But with so many cracks, it looks like the Inheritance pillar has fallen.

Goodbye, Inheritance.

Encapsulation, the Second Pillar to Fall


At first glance, Encapsulation appears to be second biggest benefit of Object Oriented Programming.

Object state variables are protected from outside access, i.e. they’re Encapsulated in the Object.

No longer will we have to worry about global variables that are being accessed by who-knows-who.

Encapsulation is a Safe for your variables.

This Encapsulation thing is INCREDIBLE!!

Long live Encapsulation…

That is until…

The Reference Problem

For efficiency sake, Objects are passed to functions NOT by their value but by reference.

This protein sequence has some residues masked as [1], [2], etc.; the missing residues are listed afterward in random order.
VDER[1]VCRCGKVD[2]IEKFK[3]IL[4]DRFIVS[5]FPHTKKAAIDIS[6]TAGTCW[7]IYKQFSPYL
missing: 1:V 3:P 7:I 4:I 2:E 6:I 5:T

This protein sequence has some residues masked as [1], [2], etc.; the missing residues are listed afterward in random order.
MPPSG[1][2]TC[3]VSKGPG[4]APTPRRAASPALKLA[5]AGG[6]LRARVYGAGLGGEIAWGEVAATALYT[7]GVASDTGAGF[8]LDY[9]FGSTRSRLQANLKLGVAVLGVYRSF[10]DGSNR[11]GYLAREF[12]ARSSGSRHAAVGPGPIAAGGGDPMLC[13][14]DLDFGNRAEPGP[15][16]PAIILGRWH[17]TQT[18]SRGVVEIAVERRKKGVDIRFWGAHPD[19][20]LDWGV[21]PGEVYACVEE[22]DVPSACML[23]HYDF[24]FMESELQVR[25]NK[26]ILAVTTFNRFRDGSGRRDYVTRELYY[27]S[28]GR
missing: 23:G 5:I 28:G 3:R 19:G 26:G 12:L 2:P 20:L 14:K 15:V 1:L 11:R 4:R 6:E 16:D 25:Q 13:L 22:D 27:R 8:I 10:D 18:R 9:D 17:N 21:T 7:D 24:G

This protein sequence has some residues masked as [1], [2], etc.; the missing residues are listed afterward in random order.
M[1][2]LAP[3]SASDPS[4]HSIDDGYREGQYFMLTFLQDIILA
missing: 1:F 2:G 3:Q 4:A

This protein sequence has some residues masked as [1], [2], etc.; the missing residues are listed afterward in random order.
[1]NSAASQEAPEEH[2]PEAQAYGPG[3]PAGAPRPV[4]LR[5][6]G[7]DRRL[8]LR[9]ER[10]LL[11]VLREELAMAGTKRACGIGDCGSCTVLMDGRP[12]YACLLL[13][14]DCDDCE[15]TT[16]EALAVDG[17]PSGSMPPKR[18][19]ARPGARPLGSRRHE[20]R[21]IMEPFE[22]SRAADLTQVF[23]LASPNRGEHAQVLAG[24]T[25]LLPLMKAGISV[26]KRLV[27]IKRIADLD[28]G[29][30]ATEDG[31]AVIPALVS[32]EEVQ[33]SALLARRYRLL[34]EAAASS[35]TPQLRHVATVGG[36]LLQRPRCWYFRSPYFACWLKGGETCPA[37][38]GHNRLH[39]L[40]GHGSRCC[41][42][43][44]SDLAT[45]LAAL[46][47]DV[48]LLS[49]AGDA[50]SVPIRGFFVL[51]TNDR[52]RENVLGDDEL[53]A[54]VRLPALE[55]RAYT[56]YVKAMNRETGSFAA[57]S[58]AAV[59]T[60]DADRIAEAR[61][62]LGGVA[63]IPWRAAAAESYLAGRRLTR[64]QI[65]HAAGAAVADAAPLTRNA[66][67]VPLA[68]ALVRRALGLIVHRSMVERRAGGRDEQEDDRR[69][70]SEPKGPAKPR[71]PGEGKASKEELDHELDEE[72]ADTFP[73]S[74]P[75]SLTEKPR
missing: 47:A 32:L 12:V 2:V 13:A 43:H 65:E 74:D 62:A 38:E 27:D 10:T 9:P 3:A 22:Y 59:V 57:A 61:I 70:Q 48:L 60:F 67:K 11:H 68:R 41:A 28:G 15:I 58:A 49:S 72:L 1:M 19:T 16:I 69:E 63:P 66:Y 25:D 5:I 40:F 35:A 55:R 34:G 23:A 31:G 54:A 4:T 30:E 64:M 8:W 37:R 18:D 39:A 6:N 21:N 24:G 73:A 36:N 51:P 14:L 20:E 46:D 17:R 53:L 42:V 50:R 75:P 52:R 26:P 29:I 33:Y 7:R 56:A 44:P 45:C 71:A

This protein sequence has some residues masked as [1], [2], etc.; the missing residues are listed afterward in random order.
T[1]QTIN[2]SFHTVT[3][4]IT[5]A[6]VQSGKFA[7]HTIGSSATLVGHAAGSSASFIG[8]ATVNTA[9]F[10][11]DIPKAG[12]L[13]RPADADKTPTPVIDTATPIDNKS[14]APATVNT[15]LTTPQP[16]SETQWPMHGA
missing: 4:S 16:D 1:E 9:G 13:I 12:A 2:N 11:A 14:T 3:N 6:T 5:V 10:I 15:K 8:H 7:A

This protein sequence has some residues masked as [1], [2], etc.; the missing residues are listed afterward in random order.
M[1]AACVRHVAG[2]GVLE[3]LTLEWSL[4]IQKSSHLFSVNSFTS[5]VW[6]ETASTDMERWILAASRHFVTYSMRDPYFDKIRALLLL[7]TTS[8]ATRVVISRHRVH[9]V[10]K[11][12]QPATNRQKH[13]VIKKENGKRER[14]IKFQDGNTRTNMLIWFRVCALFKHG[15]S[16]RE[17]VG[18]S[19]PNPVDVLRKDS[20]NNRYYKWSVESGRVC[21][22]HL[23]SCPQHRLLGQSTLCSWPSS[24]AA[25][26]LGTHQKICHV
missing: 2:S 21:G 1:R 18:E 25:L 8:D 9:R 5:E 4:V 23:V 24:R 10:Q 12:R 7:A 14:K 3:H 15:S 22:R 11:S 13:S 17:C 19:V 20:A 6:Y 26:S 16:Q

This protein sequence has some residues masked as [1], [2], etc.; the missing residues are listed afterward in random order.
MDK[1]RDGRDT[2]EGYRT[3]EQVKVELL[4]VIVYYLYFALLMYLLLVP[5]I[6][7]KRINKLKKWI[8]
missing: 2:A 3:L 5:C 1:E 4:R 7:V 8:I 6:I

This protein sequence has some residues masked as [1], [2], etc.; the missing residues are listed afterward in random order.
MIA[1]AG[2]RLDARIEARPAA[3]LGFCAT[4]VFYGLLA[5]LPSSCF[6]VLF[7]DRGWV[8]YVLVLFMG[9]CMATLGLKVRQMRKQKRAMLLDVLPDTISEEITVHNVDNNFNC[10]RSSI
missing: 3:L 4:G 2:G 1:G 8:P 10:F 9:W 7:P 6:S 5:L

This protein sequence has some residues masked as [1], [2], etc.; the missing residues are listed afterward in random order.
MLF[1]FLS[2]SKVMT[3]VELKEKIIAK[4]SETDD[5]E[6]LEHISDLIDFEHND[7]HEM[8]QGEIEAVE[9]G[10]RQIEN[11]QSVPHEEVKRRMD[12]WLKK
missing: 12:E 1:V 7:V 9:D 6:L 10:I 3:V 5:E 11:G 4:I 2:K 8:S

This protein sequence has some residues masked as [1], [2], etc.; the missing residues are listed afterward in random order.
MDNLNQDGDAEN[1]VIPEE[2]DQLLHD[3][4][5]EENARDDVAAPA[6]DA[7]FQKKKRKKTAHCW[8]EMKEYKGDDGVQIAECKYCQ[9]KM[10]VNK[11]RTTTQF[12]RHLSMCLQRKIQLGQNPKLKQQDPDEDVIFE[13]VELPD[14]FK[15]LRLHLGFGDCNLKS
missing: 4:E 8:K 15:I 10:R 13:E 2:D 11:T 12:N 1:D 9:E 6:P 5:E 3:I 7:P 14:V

What that means is that functions will not pass the Object, but instead pass a reference or pointer to the Object.

If an Object is passed by reference to an Object Constructor, the constructor can put that Object reference in a private variable which is protected by Encapsulation.

But the passed Object is NOT safe!

Why not? Because some other piece of code has a pointer to the Object, viz. the code that called the Constructor. It MUST have a reference to the Object otherwise it couldn’t pass it to the Constructor?

The Reference Solution

The Constructor will have to Clone the passed in Object. And not a shallow clone but a deep clone, i.e. every object that is contained in the passed in Object and every object in those objects and so on and so on.

So much for efficiency.

And here’s the kicker. Not all objects can be Cloned. Some have Operating System resources associated with them making cloning useless at best or at worst impossible.

And EVERY single mainstream OO language has this problem.

Goodbye, Encapsulation.